Daily supplementation with 1 to 5 mg of folate has reduced nausea, vomiting, stomatitis and oral ulceration, elevated transaminases, and mild myelosuppression without compromising the efficacy of methotrexate.8-11 Liver fibrosis, pneumonitis, and moderate to severe myelosuppression are not mitigated by folate supplementation. Elevated homocysteine levels, common with methotrexate use and an independent risk factor for coronary artery disease, are decreased with folate supplementation.32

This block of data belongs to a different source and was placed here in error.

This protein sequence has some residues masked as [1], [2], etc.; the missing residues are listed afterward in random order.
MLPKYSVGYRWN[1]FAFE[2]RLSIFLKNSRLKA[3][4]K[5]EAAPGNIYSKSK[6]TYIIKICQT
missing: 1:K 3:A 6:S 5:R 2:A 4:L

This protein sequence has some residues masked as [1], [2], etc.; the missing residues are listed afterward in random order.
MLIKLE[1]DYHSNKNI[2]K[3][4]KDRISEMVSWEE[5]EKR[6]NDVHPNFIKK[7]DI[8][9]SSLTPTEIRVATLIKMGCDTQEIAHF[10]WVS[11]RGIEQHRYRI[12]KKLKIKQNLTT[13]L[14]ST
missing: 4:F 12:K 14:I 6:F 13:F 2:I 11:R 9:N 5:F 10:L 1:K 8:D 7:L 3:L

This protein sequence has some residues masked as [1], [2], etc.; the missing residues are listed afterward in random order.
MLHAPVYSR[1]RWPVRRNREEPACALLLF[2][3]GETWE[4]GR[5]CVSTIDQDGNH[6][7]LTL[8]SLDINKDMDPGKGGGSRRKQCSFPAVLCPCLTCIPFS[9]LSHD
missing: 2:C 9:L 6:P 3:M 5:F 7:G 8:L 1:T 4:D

Folinic acid should not be given on the same days as methotrexate dosing. Unlike folinic acid, folate does not compete with methotrexate for cellular uptake. Folate is also considerably cheaper than folinic acid. For these reasons, folate supplementation is preferred by many authorities. One drawback to folate supplementation is the potential masking of vitamin B12 deficiency. Use of folate supplementation with methotrexate therapy is increasing rapidly. Methotrexate overdose is more likely in patients with declining renal function, in those who misunderstand dosing directions, or in those concomitantly exposed to a second folate antagonist, such as trimethoprim-sulfamethoxazole. Overdose should be treated promptly with folinic acid (leucovorin). Folinic acid is metabolized in vivo to tetrahydrofolate in the absence of dihydrofolate reductase, providing an alternative supply of DNA and RNA precursors. Folinic acid should be given early, preferably within the first 24 to 36 hours after overdose. Folinic acid itself has very little toxicity. Therefore, an oral dose of 10 mg/m2 should be given on first suspicion of methotrexate overdose without delay for a serum assay. Peroral or parenteral doses may be continued every 6 hours until the serum concentration of methotrexate falls to less than 10-8 M.7 Practically speaking, or when a serum assay is unavailable, this recommendation is often equivalent to 15 to 25 mg of folinic acid by mouth every 6 hours for 6 to 10 doses.